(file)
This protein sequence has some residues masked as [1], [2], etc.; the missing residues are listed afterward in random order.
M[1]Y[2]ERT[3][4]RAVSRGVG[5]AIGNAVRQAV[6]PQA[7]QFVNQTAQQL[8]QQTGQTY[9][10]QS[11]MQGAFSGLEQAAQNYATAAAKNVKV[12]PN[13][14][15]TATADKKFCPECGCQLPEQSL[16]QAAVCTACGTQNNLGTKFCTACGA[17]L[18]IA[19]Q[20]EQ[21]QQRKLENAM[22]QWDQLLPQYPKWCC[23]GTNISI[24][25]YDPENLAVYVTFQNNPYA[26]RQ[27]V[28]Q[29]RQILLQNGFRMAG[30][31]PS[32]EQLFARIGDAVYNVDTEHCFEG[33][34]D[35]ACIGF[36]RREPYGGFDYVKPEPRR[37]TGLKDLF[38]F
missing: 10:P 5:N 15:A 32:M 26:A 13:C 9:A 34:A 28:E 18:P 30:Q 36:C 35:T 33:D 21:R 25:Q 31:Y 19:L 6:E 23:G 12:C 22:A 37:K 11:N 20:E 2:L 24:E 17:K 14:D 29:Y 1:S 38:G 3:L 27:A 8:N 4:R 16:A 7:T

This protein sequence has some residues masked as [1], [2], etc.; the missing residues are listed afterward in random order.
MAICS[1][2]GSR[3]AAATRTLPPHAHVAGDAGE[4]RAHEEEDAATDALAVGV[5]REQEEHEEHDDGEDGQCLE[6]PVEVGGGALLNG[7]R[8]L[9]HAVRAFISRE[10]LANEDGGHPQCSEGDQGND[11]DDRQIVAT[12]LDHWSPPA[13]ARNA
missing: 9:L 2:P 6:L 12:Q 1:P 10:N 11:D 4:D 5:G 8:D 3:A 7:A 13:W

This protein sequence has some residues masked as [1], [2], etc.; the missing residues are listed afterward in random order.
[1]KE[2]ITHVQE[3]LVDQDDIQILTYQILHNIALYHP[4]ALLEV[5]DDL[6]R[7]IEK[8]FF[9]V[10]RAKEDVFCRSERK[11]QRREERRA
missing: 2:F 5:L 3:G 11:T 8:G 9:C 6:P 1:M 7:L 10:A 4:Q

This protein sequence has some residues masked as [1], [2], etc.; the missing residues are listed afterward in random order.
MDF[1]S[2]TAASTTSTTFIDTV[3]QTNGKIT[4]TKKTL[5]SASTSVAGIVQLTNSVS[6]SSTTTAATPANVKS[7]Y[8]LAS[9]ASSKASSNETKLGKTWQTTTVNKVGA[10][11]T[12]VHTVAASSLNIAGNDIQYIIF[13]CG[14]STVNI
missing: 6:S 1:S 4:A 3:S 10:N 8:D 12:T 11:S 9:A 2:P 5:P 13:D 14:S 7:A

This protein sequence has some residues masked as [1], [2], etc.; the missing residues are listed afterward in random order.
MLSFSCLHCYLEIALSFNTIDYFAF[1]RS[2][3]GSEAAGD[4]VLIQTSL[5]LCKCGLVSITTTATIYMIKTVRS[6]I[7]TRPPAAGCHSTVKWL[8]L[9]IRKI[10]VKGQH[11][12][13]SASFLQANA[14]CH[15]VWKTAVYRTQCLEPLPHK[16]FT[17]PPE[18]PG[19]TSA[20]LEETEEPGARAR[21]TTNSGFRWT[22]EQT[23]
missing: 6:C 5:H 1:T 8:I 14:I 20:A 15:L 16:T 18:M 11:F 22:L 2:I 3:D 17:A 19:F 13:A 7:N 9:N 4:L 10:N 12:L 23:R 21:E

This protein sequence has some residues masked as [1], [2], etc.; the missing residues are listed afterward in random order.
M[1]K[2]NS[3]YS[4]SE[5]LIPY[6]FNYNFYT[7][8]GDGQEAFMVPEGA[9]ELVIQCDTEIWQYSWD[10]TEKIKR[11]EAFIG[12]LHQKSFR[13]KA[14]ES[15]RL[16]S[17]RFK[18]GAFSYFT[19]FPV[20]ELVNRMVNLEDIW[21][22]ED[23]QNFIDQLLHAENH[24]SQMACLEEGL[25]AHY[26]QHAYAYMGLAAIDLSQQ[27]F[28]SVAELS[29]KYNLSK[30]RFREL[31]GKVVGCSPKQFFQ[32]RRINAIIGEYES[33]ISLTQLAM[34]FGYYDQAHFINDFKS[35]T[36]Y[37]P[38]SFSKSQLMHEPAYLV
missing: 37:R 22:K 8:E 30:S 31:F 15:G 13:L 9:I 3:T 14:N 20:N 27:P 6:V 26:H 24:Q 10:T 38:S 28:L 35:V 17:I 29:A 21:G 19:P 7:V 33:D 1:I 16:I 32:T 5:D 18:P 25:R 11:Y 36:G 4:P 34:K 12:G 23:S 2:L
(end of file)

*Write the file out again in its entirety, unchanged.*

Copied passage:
This protein sequence has some residues masked as [1], [2], etc.; the missing residues are listed afterward in random order.
M[1]Y[2]ERT[3][4]RAVSRGVG[5]AIGNAVRQAV[6]PQA[7]QFVNQTAQQL[8]QQTGQTY[9][10]QS[11]MQGAFSGLEQAAQNYATAAAKNVKV[12]PN[13][14][15]TATADKKFCPECGCQLPEQSL[16]QAAVCTACGTQNNLGTKFCTACGA[17]L[18]IA[19]Q[20]EQ[21]QQRKLENAM[22]QWDQLLPQYPKWCC[23]GTNISI[24][25]YDPENLAVYVTFQNNPYA[26]RQ[27]V[28]Q[29]RQILLQNGFRMAG[30][31]PS[32]EQLFARIGDAVYNVDTEHCFEG[33][34]D[35]ACIGF[36]RREPYGGFDYVKPEPRR[37]TGLKDLF[38]F
missing: 10:P 5:N 15:A 32:M 26:A 13:C 9:A 34:A 28:E 18:P 30:Q 36:C 35:T 33:D 21:R 25:Q 31:Y 19:L 6:E 23:G 12:C 22:A 37:K 11:N 20:E 2:L 24:E 17:K 14:D 29:Y 1:S 38:G 3:L 27:A 8:N 4:R 16:A 7:T

This protein sequence has some residues masked as [1], [2], etc.; the missing residues are listed afterward in random order.
MAICS[1][2]GSR[3]AAATRTLPPHAHVAGDAGE[4]RAHEEEDAATDALAVGV[5]REQEEHEEHDDGEDGQCLE[6]PVEVGGGALLNG[7]R[8]L[9]HAVRAFISRE[10]LANEDGGHPQCSEGDQGND[11]DDRQIVAT[12]LDHWSPPA[13]ARNA
missing: 9:L 2:P 6:L 12:Q 1:P 10:N 11:D 4:D 5:G 8:D 3:A 7:A 13:W

This protein sequence has some residues masked as [1], [2], etc.; the missing residues are listed afterward in random order.
[1]KE[2]ITHVQE[3]LVDQDDIQILTYQILHNIALYHP[4]ALLEV[5]DDL[6]R[7]IEK[8]FF[9]V[10]RAKEDVFCRSERK[11]QRREERRA
missing: 2:F 5:L 3:G 11:T 8:G 9:C 6:P 1:M 7:L 10:A 4:Q

This protein sequence has some residues masked as [1], [2], etc.; the missing residues are listed afterward in random order.
MDF[1]S[2]TAASTTSTTFIDTV[3]QTNGKIT[4]TKKTL[5]SASTSVAGIVQLTNSVS[6]SSTTTAATPANVKS[7]Y[8]LAS[9]ASSKASSNETKLGKTWQTTTVNKVGA[10][11]T[12]VHTVAASSLNIAGNDIQYIIF[13]CG[14]STVNI
missing: 6:S 1:S 4:A 3:S 10:N 8:D 12:T 11:S 9:A 2:P 5:P 13:D 14:S 7:A

This protein sequence has some residues masked as [1], [2], etc.; the missing residues are listed afterward in random order.
MLSFSCLHCYLEIALSFNTIDYFAF[1]RS[2][3]GSEAAGD[4]VLIQTSL[5]LCKCGLVSITTTATIYMIKTVRS[6]I[7]TRPPAAGCHSTVKWL[8]L[9]IRKI[10]VKGQH[11][12][13]SASFLQANA[14]CH[15]VWKTAVYRTQCLEPLPHK[16]FT[17]PPE[18]PG[19]TSA[20]LEETEEPGARAR[21]TTNSGFRWT[22]EQT[23]
missing: 6:C 5:H 1:T 8:I 14:I 20:A 15:L 16:T 18:M 11:F 22:L 2:I 3:D 17:A 19:F 13:A 7:N 9:N 4:L 10:N 12:L 23:R 21:E

This protein sequence has some residues masked as [1], [2], etc.; the missing residues are listed afterward in random order.
M[1]K[2]NS[3]YS[4]SE[5]LIPY[6]FNYNFYT[7][8]GDGQEAFMVPEGA[9]ELVIQCDTEIWQYSWD[10]TEKIKR[11]EAFIG[12]LHQKSFR[13]KA[14]ES[15]RL[16]S[17]RFK[18]GAFSYFT[19]FPV[20]ELVNRMVNLEDIW[21][22]ED[23]QNFIDQLLHAENH[24]SQMACLEEGL[25]AHY[26]QHAYAYMGLAAIDLSQQ[27]F[28]SVAELS[29]KYNLSK[30]RFREL[31]GKVVGCSPKQFFQ[32]RRINAIIGEYES[33]ISLTQLAM[34]FGYYDQAHFINDFKS[35]T[36]Y[37]P[38]SFSKSQLMHEPAYLV
missing: 37:R 22:K 8:E 30:S 31:F 15:G 13:L 9:I 3:T 14:N 20:N 27:P 6:V 26:H 24:Q 10:T 38:S 28:L 35:V 17:I 29:A 21:G 19:P 7:V 33:D 1:I 16:I 32:T 5:D 18:P 25:R 11:Y 36:G 4:P 34:K 12:G 23:S 2:L